fbpx
 

LOS ANGELES — The critically-acclaimed Indigenous comedy series, Reservation Dogs, has been renewed for a second season by FX on Hulu. 

The series is focused on the exploits of four young Native American friends growing up on a reservation in Oklahoma.  The quartet — portrayed by actors D’Pharaoh Woon-A-Tai, Devery Jacobs, Paulina Alexis, and Lane Factor — steal, rob and save so they can leave home and head for the mysterious and faraway land of California. 

Filmed on location in Okmulgee, Okla., the show has been called a “breakthrough” for its representation of  Indigenous people both in front of and behind the camera.  Every writer, director and series regular on the show is Indigenous, as are executive producers Sterlin Harjo (Seminole, Muscogee) and Taika Waititi (Maori). 

The show’s Twitter page shared the renewal news in a Tweet last night that read, “Second Season?  STOODIS.  #ReservationDogs will be back.” 

RezDogsTweet

Nick Grad, president of original programming for FX, said, “We couldn’t wait to share ‘Reservation Dogs’ with viewers and are thrilled that they seem to love it as much as we do. We’re happy to put in an early order for another season. Sterlin Harjo delivered on his creative vision, partnering with Taika Waititi and the rest of the creative team, the brilliant cast and crew to create one of TV’s best new comedies and a groundbreaking showcase of representation and raw talent.”

The sixth episode drops on Sept. 6 and the finale airs on Sept. 20.  The show’s sophomore season will air in 2022. 

More Stories Like This

Twelve Native Writers Received the Native American Writers Accelerator Grant
Owanmi wins James Beard Award
“Gather” Wins James Beard Award for Best Documentary
What Is Going On In Indian Country: June 9-17
‘You go all in’: Diné composer from Chinle wins Pulitzer for music

Do you appreciate a Native perspective on the news?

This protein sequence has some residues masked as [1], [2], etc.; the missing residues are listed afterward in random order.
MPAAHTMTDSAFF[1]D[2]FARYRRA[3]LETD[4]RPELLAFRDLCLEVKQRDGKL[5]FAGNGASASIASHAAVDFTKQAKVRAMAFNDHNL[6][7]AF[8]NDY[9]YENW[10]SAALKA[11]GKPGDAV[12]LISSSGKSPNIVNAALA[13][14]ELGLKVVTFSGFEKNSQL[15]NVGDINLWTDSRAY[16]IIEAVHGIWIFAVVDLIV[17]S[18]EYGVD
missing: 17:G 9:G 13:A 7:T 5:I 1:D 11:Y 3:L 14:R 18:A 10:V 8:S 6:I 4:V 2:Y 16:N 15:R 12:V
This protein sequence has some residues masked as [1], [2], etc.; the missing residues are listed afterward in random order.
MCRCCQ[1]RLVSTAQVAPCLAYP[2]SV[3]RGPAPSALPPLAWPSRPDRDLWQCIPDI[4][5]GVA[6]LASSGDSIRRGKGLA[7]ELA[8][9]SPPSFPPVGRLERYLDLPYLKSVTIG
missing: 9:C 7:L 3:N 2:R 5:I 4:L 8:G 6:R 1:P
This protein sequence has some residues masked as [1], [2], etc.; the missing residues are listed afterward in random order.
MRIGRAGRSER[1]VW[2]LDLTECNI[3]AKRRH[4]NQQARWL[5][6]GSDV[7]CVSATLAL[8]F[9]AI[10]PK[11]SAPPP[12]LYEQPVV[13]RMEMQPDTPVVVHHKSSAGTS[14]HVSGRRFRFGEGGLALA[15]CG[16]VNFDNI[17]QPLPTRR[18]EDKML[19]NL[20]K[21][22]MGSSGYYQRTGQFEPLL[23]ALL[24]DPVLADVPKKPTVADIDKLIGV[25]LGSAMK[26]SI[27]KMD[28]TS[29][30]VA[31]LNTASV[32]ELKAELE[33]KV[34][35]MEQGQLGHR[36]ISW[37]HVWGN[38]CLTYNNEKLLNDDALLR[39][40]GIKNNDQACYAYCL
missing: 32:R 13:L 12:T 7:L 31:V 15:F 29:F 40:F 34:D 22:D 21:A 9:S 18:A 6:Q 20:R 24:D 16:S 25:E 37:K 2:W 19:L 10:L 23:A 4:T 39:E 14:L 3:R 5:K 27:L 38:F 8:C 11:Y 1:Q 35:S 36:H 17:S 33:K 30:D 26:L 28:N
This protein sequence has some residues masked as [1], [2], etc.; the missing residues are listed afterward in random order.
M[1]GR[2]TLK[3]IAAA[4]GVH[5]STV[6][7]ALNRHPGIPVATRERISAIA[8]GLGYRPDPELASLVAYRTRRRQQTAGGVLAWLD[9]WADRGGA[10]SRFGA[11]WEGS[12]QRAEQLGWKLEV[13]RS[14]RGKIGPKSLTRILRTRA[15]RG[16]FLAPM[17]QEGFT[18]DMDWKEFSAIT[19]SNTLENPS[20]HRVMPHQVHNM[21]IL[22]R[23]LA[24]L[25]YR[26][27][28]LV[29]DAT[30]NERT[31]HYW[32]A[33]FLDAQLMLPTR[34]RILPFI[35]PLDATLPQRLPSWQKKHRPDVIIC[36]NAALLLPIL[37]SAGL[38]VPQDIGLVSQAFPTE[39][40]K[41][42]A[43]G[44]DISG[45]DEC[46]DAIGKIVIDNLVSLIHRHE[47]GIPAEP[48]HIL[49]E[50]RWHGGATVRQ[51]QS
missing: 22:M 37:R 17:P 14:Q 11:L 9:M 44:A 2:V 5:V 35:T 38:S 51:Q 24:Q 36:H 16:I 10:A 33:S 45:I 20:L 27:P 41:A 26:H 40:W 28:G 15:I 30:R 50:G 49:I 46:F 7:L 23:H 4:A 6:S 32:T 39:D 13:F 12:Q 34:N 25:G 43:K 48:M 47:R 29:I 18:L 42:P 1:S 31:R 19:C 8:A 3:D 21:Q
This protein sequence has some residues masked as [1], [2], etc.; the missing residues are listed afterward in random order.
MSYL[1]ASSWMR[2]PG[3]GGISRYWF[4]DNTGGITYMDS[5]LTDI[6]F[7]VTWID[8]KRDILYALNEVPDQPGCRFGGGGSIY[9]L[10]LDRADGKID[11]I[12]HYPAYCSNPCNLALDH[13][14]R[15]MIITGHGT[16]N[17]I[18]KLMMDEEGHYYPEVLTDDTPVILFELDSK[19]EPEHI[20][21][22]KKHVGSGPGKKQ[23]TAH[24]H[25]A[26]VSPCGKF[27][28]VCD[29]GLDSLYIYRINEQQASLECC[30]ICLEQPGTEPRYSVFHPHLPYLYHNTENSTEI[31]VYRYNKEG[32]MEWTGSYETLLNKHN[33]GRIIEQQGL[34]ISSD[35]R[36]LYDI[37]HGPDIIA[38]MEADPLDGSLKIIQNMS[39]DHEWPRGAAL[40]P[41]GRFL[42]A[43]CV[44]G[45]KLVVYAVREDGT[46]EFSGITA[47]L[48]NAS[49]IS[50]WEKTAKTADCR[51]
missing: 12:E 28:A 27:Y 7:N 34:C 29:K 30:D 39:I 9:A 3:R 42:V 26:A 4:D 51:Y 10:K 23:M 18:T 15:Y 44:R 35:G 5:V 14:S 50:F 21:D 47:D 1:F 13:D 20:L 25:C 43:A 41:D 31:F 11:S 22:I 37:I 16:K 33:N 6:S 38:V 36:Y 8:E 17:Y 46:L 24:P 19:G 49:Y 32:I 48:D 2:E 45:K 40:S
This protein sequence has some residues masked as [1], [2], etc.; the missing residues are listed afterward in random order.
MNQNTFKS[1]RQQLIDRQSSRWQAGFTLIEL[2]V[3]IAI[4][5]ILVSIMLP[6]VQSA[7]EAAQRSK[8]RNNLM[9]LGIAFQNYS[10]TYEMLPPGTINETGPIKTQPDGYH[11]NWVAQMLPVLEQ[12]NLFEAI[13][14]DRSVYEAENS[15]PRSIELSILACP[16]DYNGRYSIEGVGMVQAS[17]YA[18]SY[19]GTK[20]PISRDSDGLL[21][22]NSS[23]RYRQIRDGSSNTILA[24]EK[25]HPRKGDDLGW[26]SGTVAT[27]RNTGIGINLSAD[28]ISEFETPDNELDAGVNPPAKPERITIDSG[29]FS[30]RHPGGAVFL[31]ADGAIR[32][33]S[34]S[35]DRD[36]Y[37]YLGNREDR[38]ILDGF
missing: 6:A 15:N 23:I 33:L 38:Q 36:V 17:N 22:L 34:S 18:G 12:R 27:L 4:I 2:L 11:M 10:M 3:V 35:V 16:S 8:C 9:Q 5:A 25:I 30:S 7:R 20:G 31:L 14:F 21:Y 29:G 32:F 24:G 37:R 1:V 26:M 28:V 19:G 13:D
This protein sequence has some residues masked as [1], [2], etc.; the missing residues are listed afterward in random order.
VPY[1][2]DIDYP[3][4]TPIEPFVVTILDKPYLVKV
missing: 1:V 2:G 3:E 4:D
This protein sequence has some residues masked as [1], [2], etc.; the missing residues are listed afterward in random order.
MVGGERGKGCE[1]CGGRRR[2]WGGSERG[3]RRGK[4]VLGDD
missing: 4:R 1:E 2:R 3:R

For the past decade-plus, we’ve covered the important Indigenous stories that are often overlooked by other media. From the protests at Standing Rock and the toppling of colonizer statues during the racial equity protests, to the ongoing epidemic of Murdered and Missing Indigenous Women (MMIW) and the past-due reckoning related to assimilation, cultural genocide and Indian Boarding Schools, we have been there to provide a Native perspective and elevate Native voices.

Our news is free for everyone to read, but it is not free to produce. That’s why we’re asking you to make a donation this month to help support our efforts. Any contribution — big or small — helps us remain a force for change in Indian Country and continue telling the stories that are so often ignored, erased or overlooked.  Most often, our donors make a one-time gift of $20 or more, while many choose to make a recurring monthly donation of $5 or $10.  Whatever you can do, it helps fund our Indigenous-led newsroom and our ability to cover Native news. 

Donate to Native News Online today and support independent Indigenous journalism. Thank you. 

About The Author
Native News Online Staff
Author: Native News Online StaffEmail: This email address is being protected from spambots. You need JavaScript enabled to view it.